People were not ready for this movie. There were even jokes in MAD Magazine about this movie, presenting it as a misstep. Everyone was wrong - this movie, albeit an Ingmar Bergman "homage" to a near-litigious point - is fantastic.

Marvelously shot by Gordon Willis (at "Klute"/"The Parallax View" levels of sublime framing), this intense story of a miserable, wealthy family is as psychologically profound as it is soap opera juicy. Patriarch E.G. Marshall decides that, with the three daughters grown, he's leaving his emotionally unstable wife. This sets off a major chain reaction that culminates in fireworks at his marriage to his new wife, a never better Maureen Stapleton (the only one in the movie not wearing drab earth tones.)

Steeped in hardcore 70s tropes (the eyeglasses! the politics! the pedantic discussion!) this movie somehow retains the uncanny knack of making the lives of these extremely unhappy people seem enviable. Though maybe it's just me.

23- "Blue Jasmine" (2013)

"Blue Jasmine" is a shocking break from tradition. In it, New York City is the bad guy.

In another world the scenes set in San Francisco might have just been "downtown" or Queens, so I won't read too much into this. Besides, there's a lot else to focus on, primarily the remarkable lead performance by Cate Blanchett.

As a slightly more subtle (or less comic) variation of a Judy Davis neurotic, Blanchett's Jasmine is fallout from headline's footnote - a suddenly impoverished Park Avenue adult baby trying to figure out how to survive among normal people. Clutching her Hermes purse like a security blanket (and flashing back to her life with Bernie Madoff-esque Alec Baldwin) Blanchett's fall from grace is a remarkable mix of sympathy and schadenfreude. The next time you see someone talking to themselves at the park you'll think of her.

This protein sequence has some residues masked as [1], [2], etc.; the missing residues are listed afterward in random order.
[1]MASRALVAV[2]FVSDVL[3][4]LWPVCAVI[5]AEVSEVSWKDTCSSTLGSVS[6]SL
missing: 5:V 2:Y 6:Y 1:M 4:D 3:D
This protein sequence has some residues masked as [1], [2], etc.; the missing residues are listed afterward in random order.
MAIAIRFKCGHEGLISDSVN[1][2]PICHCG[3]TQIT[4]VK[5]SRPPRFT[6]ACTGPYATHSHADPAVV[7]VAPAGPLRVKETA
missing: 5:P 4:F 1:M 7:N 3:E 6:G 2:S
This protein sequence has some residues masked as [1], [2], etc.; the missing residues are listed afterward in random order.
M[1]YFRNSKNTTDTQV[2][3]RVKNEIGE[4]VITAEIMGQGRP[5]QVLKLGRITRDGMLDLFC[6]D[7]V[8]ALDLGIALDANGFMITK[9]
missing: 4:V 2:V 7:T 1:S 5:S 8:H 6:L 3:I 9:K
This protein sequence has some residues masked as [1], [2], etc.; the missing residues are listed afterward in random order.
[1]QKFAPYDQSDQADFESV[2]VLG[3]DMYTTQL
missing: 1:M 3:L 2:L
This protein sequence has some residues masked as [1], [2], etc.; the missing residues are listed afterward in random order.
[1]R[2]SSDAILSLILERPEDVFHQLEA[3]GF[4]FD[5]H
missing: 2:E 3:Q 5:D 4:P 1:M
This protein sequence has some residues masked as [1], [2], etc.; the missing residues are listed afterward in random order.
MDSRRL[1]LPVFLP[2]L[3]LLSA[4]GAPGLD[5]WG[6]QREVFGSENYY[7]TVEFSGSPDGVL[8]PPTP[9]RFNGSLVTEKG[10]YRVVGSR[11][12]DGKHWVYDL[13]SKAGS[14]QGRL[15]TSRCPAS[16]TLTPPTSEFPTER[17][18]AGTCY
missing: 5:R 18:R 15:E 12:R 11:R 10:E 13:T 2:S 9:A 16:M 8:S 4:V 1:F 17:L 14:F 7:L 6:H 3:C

Read our full review here.

22 - "Take the Money and Run" (1969)

Woody Allen's first real movie. A hilarious mock-documentary about an alleged criminal mastermind that features one of Woody's all-time classic bits, trying to hold up a bank but having such bad penmanship no one can read his threatening note. ("It doesn't say 'gub' it says 'gun!') Once captured, Woody sings work songs on a southern chain gang and his parents, as interview subjects, wear Groucho glasses to hide their identity. Additional insanity comes when he tries to break out of prison by creating a fake gun out of soap and shoe polish, which doesn't go so well when it turns to bubbles in the rain. Also - "Take The Money And Run" finally answers the question "how does one play the cello in a marching band?" Funny, dare I say zany stuff.

21 - "Manhattan Murder Mystery" (1993)

After Woody's tabloid drama of 1992 he decided to go back to the well of his old co-writer Marshall Brickman and best on-screen comedy partner Diane Keaton. Fleshing out a chunk of the original, discarded script of "Annie Hall," the result is wall-to-wall laughs, a feel-good romp like he hadn't done in years.

It's really just a framework for non-stop zings and even some physical comedy, but this paranoid caper (with nods to Orson Welles' "The Lady From Shanghai") offers a view at a specific New York peculiarity - how you can live inches away from someone in an apartment building but have absolutely no idea what they are actually like. Bonus points for casting Anjelica Huston and Alan Alda as the friend couple.

20 - "Play It Again, Sam" (1972)